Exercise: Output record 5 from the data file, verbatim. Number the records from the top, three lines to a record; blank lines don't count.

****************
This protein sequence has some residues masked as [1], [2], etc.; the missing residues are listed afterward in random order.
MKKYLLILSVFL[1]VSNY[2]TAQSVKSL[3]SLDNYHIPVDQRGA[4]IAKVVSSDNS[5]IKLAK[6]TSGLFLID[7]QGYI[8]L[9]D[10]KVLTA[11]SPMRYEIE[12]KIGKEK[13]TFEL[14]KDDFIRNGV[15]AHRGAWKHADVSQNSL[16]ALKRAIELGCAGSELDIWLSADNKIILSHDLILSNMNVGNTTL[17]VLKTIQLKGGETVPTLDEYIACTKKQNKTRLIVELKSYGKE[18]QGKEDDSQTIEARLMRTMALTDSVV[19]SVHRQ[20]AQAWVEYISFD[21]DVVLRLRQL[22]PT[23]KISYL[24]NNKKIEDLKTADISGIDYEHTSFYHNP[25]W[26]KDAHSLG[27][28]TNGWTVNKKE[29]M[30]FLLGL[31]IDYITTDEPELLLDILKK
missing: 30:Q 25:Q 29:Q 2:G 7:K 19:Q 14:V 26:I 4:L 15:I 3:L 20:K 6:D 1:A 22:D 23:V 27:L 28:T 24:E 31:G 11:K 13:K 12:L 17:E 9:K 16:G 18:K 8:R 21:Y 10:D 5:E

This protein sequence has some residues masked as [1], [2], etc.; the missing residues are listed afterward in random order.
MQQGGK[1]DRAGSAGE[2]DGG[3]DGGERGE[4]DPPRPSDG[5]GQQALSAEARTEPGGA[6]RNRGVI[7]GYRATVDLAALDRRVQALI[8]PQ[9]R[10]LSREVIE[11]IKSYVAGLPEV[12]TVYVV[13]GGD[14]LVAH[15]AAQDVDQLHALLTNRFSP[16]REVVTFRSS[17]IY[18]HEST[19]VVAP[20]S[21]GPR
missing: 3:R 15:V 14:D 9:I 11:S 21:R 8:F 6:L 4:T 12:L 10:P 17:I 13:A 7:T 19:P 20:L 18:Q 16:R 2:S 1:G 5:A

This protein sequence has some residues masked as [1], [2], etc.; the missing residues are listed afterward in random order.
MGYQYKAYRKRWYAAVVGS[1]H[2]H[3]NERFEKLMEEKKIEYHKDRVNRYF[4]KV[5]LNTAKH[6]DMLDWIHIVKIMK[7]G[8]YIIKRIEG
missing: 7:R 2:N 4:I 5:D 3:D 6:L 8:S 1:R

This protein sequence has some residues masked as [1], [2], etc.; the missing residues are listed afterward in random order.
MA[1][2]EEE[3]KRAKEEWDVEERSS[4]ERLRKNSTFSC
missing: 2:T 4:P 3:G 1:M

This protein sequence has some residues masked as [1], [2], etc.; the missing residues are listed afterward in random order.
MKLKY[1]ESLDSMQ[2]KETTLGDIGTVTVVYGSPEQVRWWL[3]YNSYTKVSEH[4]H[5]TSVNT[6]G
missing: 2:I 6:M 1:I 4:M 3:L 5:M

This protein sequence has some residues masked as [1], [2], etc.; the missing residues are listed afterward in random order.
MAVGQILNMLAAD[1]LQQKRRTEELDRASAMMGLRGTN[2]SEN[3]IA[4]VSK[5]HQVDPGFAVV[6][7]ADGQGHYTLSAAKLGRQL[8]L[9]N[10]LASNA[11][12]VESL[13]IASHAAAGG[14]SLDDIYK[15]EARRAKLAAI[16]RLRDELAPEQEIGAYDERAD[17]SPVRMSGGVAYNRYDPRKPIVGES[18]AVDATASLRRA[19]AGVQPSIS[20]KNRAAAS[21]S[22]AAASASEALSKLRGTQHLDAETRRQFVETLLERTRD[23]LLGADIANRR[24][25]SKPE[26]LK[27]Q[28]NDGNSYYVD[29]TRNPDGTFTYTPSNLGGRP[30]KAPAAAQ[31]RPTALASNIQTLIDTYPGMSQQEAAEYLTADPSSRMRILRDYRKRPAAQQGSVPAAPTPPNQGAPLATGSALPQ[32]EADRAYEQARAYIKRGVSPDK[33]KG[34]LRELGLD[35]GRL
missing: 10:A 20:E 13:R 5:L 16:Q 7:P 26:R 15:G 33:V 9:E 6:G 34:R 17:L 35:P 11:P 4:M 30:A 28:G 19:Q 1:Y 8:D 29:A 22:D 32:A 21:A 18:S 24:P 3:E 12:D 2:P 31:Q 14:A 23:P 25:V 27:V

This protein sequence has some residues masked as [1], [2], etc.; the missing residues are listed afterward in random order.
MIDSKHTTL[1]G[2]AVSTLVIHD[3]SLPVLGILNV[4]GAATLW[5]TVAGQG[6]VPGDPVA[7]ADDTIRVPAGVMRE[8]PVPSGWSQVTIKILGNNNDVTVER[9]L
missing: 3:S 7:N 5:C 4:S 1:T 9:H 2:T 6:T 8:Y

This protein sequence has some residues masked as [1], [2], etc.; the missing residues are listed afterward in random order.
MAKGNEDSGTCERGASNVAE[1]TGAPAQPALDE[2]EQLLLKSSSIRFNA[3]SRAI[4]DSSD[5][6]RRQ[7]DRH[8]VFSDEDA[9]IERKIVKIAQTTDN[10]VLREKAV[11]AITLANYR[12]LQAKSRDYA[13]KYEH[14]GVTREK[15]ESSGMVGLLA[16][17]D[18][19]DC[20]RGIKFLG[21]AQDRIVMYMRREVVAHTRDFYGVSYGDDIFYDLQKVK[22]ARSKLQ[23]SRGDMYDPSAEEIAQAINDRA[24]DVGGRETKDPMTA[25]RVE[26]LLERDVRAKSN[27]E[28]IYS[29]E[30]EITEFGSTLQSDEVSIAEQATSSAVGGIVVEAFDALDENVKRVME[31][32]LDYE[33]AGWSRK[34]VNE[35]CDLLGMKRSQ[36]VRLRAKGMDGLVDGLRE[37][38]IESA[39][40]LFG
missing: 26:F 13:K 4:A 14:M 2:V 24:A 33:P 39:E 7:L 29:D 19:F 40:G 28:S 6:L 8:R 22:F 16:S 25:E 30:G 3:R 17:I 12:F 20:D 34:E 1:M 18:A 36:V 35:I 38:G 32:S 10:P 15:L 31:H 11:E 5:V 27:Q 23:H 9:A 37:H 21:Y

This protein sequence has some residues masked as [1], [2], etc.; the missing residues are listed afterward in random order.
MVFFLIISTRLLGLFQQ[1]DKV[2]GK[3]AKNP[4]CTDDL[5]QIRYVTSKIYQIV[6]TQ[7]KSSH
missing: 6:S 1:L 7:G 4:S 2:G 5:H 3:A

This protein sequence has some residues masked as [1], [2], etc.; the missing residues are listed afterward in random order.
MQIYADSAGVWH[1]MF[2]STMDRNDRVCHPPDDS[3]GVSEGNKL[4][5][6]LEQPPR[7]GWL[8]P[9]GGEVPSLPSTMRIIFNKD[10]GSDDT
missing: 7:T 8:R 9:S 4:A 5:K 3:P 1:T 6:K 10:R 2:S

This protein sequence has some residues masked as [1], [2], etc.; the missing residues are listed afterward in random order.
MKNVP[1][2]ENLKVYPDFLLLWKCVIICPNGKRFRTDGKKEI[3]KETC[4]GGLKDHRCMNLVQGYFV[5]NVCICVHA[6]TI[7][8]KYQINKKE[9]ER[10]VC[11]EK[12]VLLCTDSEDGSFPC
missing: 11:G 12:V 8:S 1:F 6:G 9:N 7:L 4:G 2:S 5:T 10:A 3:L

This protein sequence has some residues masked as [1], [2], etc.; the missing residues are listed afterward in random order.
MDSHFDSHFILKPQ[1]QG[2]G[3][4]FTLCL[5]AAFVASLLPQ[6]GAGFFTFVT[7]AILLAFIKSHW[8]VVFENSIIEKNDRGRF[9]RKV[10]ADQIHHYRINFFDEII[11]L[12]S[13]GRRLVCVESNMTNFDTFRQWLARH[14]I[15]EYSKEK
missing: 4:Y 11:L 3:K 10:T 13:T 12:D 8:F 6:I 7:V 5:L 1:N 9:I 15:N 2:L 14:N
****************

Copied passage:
This protein sequence has some residues masked as [1], [2], etc.; the missing residues are listed afterward in random order.
MKLKY[1]ESLDSMQ[2]KETTLGDIGTVTVVYGSPEQVRWWL[3]YNSYTKVSEH[4]H[5]TSVNT[6]G
missing: 2:I 6:M 1:I 4:M 3:L 5:M